Tinnunculus alopex Heuglin, 1861, Gallabat, Sudan. Monotypic.
OTHER COMMON NAMES
French: Crйcerelle renard; German: Fuchsfalke; Spanish: Cernнcalo Zorruno.
13.8–15.4 in (35–39 cm); 8.8–10.6 oz (250–300 g). A large deep-chestnut kestrel with long broad wings and long tail. Chestnut all over, streaked with black. Juveniles are more heavily marked. Unlike most kestrels, sexes indistinguishable by color but female larger than male.
Central Africa: from Senegambia east to Red Sea, Ethiopia, south to northeast Zaire, northwest Kenya, and northeast Uganda.
Cliffs, rocky outcrops, and hills adjoining open arid savanna.
Moves south from more arid parts of range in dry season (October to March) to attend bush fires; with rains, returns north to nest. Elsewhere appears sedentary.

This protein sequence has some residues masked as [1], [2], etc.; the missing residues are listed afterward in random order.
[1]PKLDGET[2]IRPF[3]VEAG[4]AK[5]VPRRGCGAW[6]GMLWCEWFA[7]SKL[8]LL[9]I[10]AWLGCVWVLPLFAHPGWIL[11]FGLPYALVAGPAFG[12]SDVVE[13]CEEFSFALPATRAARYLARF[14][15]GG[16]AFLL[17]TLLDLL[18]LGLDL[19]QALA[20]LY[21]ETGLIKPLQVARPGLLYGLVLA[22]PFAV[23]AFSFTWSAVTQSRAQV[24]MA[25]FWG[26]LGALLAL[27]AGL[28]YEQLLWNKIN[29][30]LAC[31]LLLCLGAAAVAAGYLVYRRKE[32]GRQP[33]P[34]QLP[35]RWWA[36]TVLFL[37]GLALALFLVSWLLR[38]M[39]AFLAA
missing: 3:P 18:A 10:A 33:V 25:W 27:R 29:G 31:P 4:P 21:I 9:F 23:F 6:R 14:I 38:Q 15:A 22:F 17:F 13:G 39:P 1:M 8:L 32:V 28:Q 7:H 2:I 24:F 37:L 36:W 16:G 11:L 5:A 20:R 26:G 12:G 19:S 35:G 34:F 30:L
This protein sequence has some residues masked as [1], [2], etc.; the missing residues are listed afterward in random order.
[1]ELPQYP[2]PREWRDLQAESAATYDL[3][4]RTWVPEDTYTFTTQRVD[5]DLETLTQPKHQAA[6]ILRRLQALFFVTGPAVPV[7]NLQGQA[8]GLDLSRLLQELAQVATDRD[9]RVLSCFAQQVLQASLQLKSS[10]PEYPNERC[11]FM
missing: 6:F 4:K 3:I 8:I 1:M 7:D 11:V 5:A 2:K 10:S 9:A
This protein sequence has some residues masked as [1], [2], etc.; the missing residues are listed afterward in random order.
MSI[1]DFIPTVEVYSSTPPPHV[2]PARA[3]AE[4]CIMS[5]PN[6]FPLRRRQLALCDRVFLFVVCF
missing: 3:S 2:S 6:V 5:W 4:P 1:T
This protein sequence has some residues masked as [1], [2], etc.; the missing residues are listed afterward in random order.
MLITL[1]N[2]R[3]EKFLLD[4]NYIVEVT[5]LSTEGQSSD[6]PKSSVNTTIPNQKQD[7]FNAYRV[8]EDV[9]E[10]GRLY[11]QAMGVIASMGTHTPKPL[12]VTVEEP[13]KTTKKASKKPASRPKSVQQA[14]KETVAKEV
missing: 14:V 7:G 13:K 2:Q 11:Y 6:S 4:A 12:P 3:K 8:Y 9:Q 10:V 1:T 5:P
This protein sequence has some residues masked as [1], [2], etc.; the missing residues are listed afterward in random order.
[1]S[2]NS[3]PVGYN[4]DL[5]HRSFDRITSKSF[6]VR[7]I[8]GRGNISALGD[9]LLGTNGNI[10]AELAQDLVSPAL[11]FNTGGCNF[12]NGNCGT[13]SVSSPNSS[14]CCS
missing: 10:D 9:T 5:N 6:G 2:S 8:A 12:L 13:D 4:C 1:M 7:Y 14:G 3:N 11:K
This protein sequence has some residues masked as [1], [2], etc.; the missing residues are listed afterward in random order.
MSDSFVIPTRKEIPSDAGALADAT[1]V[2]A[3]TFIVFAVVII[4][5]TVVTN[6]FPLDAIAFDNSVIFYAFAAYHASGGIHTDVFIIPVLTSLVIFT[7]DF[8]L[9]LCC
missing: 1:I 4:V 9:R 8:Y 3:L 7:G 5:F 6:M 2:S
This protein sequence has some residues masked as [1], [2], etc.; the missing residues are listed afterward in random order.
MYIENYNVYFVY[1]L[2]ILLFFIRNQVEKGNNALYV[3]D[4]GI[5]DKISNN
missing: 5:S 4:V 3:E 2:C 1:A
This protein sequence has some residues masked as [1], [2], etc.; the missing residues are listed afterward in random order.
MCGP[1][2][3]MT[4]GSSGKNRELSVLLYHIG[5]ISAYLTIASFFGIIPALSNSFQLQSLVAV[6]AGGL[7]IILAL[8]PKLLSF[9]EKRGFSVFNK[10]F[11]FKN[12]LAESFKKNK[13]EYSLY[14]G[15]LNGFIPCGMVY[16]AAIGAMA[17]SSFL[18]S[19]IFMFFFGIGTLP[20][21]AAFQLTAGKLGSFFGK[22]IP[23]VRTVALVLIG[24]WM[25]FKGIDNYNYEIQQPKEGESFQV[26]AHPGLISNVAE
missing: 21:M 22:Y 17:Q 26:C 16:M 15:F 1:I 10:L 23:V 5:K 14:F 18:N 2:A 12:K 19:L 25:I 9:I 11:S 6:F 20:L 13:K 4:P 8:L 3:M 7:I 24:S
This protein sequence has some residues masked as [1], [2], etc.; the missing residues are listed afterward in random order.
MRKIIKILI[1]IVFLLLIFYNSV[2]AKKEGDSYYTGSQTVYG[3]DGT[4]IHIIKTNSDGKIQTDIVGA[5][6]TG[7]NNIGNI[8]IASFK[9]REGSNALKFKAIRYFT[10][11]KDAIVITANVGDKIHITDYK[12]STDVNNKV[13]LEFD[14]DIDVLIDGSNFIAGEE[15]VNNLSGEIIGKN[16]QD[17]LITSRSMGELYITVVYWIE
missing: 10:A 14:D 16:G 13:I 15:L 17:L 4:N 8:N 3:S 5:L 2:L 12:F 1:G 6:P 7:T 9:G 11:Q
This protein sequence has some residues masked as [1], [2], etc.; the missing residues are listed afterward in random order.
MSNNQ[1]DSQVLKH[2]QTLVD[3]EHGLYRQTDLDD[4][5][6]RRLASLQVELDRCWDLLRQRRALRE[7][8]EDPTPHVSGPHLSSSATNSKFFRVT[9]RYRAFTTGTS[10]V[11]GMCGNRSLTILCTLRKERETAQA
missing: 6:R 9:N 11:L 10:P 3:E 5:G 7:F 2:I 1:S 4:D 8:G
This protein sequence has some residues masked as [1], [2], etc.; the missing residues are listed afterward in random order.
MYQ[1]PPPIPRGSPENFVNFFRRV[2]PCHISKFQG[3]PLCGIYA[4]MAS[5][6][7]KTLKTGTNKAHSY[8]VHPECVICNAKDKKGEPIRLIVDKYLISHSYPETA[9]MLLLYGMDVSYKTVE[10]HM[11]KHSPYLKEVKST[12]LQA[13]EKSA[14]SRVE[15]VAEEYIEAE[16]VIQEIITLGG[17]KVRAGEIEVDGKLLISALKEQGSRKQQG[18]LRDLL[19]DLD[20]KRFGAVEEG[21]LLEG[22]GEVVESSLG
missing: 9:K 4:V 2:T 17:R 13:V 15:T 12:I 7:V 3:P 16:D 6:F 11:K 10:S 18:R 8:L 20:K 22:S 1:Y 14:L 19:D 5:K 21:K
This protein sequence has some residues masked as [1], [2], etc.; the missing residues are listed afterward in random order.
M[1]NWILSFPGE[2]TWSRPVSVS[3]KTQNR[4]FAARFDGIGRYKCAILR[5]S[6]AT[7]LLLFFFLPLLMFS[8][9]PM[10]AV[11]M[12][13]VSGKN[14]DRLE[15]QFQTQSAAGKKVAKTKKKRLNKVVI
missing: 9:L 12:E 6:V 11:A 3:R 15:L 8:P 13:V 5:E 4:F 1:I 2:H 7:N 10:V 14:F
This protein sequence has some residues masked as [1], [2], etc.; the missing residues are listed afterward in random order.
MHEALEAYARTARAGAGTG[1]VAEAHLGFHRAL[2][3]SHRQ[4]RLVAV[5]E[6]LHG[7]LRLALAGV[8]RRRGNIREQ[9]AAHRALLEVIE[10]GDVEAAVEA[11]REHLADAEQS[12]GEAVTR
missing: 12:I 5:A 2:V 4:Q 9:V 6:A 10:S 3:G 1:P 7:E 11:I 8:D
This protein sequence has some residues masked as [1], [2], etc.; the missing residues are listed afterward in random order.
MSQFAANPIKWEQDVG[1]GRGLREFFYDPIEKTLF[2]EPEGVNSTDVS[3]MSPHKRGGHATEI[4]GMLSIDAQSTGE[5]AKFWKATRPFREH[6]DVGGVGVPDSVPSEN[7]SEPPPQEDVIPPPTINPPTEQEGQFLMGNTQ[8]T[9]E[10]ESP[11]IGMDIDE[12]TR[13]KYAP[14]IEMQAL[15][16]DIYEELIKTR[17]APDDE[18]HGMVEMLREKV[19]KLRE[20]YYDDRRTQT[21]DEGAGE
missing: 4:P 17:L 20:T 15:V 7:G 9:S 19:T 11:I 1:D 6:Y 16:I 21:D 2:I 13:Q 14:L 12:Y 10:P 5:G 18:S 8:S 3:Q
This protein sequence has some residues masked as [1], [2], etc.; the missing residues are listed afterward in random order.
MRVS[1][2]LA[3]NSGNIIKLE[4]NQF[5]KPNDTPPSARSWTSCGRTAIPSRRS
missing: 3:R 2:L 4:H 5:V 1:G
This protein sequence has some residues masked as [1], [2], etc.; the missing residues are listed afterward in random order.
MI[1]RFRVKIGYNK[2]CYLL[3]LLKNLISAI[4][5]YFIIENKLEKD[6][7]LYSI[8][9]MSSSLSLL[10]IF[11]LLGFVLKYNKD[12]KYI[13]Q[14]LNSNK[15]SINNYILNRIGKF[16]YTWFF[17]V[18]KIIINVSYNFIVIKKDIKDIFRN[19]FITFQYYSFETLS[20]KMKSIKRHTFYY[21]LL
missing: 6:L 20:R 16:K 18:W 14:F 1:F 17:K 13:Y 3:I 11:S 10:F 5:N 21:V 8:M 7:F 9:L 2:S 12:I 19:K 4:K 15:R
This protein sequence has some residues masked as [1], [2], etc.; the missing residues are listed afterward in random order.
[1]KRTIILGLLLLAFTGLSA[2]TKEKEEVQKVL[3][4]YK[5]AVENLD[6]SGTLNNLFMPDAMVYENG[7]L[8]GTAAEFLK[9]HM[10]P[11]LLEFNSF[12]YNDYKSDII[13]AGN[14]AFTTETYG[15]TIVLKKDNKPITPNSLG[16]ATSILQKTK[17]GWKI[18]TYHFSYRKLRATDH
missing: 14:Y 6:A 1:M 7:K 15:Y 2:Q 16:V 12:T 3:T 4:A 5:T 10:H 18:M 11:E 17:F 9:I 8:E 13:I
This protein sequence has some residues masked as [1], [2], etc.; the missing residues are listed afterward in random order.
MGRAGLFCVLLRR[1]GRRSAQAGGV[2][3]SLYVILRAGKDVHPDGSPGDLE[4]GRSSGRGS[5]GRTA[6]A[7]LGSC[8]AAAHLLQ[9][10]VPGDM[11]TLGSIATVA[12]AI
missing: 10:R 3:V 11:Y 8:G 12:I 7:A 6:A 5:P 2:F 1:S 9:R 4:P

FEEDING ECOLOGY AND DIET
Hunts large insects, small mammals and birds, and lizards. Drops onto prey from perch or from hover, or snatches from the air in direct flight (termites). Said to remain on the wing for long periods. Follows fires to catch animals flushed by the flames.
Nests semicolonially, 20–25 pairs in proximity on a rock face. Lays about March to May in a shallow scrape on a ledge. Clutch size two or three.
Not threatened. Species little known but thought to be secure. Human exploitation and savanna degradation may be a threat.
SIGNIFICANCE TO HUMANS
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